Packaging - Is it really necessary?
From everyday food to novel gadgets, virtually everything we use today has some form of packaging. However, the packaging is causing an environmental problem. Anything that cannot be recycled should be able to convert into renewable energy.
Trash from modern materials like plastic and Styrofoam can stay around for very long time, polluting land and sea. These materials endanger wildlife as well as humans. Add to this the fact that a huge amount of packaging is used -- and disposed of -- everyday, and the problem becomes much more serious.
The waste matter that reaches a landfill site is left to decompose. After as little as one year, the decomposed waste matter emits a natural methane-rich biogas could be used as a cheap and easily accessible green energy source. To capture biogas for using as a renewable energy, landfill sites have to be prepared with an impervious lining prior to the dumping of waste. Centrifugal compressors are used to extract the gas through vertical wells that have been drilled into the waste, and finally the gas is filtered before it is used to generate green energy. The great problem is that some of the rubbish cannot decompose naturally and is burnt. This produces carbon dioxide (CO2) emissions, which adds to the greenhouse effect and is one of the major causes of climate change.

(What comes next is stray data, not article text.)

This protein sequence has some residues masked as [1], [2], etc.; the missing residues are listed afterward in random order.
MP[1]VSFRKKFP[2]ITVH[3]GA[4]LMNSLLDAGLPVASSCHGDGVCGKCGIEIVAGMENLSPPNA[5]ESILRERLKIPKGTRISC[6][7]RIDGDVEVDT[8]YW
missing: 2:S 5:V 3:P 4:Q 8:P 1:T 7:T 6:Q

Where packaging is used it should not be excessive, we have all seen situations where the outer packing is over twice the size of the contents and then the excess space has to be filled by more packaging to keep the goods secure. This is usually done to give the products a higher visibility in the store. Companies must be given some incentive to reduce this packing. If they cannot reduce the amount of packaging they use they have to be persuaded to use materials that can be recycled or decompose naturally. In doing this we can save energy or create renewable energy sources.